The director, who, decades ago, had pled guilty to having unlawful sex with a 13-year-old girl, has asked the Los Angeles County Superior Court to dismiss the charges.
Polanski fled the U.S. before his sentencing in 1978. Since then, there have been several attempts to resolve the case. The victim, Samantha Geimer, has repeatedly requested that the charges be dropped. In the past, Polanski has been reluctant to revisit the case but now appears eager to clear his name, reports Variety.
The complaint focuses on interviews in which then-deputy District Attorney David Wells admits discussing the case with Judge Lawrence Rittenband during legal proceedings and further charges the current District Attorney’s Office with misconduct in statements made upon the documentary’s release last June.
The complaint charges that Polanski “was and continues to be the victim of repeated, unlawful and unethical misconduct on the part of the LA District Attorney’s Office and LA Superior Court.”
New attorneys have taken up his case since Douglas Dalton, his longtime attorney, has retired. Chad Hummel of Manatt, Phelps & Phillips and Bart Dalton (Douglas’ son) of Cauley Bowman Carney & Williams filed the complaint on behalf of the director.
The attorneys issued a joint statement alluding to Zenovich’s film, but declined to comment further. “The release of the documentary film Roman Polanski: Wanted and Desired and its aftermath have revealed a pattern of misconduct and improper communications between the Superior Court and the District Attorney’s Office, in violation of the rule of law and without the knowledge of the defendant or his counsel,” they said. “This case serves as a classic example of how our justice system can be abused, and defendants’ rights trampled, by an unholy alliance between courts and criminal prosecutors.”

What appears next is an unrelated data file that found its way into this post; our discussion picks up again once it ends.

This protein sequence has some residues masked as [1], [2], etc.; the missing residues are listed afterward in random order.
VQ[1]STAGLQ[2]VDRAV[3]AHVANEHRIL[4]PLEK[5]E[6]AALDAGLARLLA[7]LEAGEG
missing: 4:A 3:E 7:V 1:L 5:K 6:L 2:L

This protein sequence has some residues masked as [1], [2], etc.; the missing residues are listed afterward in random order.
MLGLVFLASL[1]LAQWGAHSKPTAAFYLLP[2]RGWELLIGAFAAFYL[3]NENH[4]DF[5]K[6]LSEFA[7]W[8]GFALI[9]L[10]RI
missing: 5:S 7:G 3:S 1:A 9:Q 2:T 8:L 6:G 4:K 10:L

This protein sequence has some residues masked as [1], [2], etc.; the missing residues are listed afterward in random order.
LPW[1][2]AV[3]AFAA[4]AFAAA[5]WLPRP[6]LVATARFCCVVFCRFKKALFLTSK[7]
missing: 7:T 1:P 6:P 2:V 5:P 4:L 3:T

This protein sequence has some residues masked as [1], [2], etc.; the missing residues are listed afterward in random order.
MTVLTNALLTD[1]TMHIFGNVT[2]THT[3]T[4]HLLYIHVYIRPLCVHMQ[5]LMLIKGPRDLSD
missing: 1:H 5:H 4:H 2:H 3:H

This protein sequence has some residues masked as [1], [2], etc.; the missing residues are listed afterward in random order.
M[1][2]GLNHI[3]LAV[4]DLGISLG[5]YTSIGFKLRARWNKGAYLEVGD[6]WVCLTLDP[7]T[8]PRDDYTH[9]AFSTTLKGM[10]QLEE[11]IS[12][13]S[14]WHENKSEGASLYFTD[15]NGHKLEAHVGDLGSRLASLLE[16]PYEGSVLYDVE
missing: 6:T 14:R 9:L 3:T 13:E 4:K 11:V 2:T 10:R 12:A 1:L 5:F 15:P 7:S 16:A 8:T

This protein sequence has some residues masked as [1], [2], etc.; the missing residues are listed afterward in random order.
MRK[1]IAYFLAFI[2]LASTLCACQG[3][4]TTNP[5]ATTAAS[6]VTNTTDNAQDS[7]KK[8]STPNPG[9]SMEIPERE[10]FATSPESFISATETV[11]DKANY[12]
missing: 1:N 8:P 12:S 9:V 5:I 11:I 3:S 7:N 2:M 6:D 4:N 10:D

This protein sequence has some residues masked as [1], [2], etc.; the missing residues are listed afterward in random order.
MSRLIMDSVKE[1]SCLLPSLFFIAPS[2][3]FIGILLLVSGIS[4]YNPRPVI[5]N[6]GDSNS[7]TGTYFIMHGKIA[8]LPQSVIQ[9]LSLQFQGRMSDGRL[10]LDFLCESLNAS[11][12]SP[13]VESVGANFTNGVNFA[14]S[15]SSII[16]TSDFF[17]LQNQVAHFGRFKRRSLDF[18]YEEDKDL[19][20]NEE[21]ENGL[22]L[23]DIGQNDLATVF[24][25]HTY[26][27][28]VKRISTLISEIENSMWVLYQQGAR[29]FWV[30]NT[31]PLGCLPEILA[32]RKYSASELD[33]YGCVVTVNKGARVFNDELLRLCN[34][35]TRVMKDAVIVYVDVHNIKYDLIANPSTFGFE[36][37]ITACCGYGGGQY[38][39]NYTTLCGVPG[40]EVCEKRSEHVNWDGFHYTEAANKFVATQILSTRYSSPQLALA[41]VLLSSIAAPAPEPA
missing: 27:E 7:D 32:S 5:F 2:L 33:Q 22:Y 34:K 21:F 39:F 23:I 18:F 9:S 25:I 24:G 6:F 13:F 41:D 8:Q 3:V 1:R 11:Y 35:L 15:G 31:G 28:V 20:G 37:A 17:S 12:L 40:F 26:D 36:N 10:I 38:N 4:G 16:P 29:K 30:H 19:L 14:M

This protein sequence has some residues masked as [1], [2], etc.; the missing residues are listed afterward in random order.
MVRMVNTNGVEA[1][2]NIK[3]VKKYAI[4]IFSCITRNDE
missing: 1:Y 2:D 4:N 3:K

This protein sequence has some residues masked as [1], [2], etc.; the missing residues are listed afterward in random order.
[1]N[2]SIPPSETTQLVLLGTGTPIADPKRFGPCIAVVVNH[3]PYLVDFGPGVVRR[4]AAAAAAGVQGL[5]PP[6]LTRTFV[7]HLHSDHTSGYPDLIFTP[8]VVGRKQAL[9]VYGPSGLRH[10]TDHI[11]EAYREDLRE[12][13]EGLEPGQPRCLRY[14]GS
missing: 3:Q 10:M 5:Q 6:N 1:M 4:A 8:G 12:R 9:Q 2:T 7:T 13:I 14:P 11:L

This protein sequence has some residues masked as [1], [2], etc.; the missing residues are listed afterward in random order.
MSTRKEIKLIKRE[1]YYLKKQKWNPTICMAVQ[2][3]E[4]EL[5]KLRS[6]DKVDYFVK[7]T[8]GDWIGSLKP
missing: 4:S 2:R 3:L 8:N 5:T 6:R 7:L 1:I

For its part, the court declined comment on the case itself, says The Hollywood Reporter, but said its position for several years has been “if Mr. Polanski wants to resolve this matter, he must appear in person. Should he do so, he would be taken to Dept. 100 for sentencing – which is where this all left off. At that point, his attorneys would be free to pursue whatever legal strategy they choose.”
In general, fugitives do not have a right to demand such review, but judges have a wide berth when it comes to overturning convictions if they find that the court system has been abused. A hearing has been set for Jan. 21.